- to speak with involuntary breaks and pauses, or with spasmodic repetitions of syllables or sounds.
- to say with a stammer (often followed by out).
- a stammering mode of utterance.
- a stammered utterance.
Origin of stammer
SynonymsSee more synonyms for stammer on Thesaurus.com
Examples from the Web for stammer
All she could stammer, however, was, “It would be an honor.”Iran Hikers' Two-Year Ordeal
September 14, 2011
As an adult, I have heard people affecting a stammer or a stutter.
This was the unhappy and astonishing birth of my stammer or at least my first gripping self-conscious awareness of it.
But I also had an index in the back of my diary that explained that famul meant stutter of stammer.
But the wish to laugh had returned, and made her stammer, interrupting her at each word.The Dream
He backed, and began to stammer an apology; but she did not wait to hear a word of it.Good Indian
B. M. Bower
He was alone, beside himself, with livid face and scarce able to stammer.Fruitfulness
The best he could do was to stammer a hope that she would not be obliged to sell the house.Galusha the Magnificent
Joseph C. Lincoln
Her "guess" was so close to the truth that I could only stammer and hesitate.The Rise of Roscoe Paine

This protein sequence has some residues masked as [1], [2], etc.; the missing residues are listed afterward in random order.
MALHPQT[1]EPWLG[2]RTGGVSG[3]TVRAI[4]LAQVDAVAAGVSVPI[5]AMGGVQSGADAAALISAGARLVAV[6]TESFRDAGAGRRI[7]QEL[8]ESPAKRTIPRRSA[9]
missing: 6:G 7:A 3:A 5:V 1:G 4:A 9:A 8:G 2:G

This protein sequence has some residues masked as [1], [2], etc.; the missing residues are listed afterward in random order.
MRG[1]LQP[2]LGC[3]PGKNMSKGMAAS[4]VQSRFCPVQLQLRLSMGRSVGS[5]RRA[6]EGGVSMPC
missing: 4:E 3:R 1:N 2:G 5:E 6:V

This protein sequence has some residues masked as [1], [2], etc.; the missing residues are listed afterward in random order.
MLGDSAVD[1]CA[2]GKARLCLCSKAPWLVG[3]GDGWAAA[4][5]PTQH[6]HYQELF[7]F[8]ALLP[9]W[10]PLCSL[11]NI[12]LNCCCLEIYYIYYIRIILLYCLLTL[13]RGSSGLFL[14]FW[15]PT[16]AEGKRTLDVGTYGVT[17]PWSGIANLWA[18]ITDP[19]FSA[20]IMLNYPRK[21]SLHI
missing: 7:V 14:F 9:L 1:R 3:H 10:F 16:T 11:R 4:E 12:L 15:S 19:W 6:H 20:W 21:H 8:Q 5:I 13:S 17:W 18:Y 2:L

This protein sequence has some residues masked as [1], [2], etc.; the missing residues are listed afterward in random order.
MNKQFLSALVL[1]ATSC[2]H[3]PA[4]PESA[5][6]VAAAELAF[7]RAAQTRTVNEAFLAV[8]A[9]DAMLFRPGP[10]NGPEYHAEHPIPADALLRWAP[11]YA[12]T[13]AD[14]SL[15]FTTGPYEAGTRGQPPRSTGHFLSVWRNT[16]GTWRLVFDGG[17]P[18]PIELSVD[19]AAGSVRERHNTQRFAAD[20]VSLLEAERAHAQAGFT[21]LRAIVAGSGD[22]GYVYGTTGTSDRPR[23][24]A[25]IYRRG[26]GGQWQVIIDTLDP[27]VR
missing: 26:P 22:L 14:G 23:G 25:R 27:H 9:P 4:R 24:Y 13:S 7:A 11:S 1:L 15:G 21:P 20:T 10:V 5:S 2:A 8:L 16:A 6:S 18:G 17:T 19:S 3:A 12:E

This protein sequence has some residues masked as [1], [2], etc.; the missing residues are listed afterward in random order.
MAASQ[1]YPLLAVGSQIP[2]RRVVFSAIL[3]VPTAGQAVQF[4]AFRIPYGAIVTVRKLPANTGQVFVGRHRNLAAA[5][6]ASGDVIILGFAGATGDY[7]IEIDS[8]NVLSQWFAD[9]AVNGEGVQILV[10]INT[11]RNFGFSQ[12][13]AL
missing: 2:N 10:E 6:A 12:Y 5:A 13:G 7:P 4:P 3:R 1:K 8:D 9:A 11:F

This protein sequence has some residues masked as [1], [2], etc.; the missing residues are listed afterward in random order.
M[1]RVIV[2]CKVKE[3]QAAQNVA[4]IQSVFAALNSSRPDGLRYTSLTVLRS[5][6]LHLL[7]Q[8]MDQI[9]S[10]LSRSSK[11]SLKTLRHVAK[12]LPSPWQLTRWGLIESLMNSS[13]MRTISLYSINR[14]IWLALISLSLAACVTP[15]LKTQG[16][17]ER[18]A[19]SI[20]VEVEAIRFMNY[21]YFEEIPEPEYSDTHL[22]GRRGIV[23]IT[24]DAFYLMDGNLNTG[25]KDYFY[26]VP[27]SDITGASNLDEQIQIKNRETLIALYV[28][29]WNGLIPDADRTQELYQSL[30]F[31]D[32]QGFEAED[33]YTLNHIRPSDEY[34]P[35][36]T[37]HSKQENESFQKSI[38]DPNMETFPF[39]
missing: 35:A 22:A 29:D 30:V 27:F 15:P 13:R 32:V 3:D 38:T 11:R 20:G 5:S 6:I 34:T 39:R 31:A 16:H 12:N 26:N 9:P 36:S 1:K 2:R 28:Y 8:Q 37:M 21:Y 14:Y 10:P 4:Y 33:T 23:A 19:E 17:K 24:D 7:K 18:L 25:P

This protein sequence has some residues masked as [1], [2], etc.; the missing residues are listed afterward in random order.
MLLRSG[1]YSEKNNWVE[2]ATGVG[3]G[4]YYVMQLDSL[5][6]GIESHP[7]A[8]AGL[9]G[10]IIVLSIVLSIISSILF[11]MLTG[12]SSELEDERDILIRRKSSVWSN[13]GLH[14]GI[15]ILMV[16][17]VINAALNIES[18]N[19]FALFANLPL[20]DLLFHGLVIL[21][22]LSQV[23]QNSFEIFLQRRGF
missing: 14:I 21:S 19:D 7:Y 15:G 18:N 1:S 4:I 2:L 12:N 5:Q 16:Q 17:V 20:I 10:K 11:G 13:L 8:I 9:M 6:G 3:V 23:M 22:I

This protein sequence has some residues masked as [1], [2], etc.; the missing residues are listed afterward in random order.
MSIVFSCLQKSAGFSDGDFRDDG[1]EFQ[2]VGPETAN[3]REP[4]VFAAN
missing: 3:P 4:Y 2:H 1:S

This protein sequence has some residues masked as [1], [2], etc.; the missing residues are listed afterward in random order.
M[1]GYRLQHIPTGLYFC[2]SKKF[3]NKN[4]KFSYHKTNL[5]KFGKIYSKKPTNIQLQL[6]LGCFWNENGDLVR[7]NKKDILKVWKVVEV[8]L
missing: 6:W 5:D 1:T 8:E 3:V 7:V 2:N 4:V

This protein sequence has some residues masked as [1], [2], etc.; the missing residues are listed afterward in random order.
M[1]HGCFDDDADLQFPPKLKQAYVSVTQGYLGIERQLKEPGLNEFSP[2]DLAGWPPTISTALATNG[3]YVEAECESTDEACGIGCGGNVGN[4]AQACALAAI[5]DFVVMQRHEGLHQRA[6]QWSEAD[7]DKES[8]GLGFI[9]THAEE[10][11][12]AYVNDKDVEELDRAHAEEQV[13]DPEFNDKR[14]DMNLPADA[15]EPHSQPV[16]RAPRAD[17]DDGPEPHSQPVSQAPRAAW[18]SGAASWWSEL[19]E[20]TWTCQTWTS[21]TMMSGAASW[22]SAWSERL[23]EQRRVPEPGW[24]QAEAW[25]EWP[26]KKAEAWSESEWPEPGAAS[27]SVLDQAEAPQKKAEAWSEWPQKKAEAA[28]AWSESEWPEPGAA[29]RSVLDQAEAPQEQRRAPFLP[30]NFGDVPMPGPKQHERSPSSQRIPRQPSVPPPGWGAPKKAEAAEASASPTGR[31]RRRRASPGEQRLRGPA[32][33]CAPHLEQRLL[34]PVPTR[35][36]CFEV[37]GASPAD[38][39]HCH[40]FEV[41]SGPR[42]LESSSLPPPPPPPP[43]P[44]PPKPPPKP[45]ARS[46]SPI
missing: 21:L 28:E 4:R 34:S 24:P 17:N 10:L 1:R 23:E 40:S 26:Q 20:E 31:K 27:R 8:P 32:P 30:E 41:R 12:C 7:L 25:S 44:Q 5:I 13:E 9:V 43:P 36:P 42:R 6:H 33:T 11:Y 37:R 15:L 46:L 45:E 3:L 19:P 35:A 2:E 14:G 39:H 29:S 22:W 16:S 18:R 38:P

Joseph C. Lincoln
- to speak or say (something) in a hesitant way, esp as a result of a speech disorder or through fear, stress, etc
- a speech disorder characterized by involuntary repetitions and hesitations
Word Origin and History for stammer
Old English stamerian, from West Germanic *stamrojan (cf. Old Norse stammr, Old High German stam, Gothic stamms "stammering," Middle Dutch stameren, German stammeln "to stammer," Old Frisian and German stumm "dumb"), from PIE root *stam-, *stum- "check, impede" (see stem (v.)).
- A speech disorder characterized by hesitation and repetition of sounds, or by mispronunciation or transposition of certain consonants, especially l, r, and s.
- To speak with a stammer.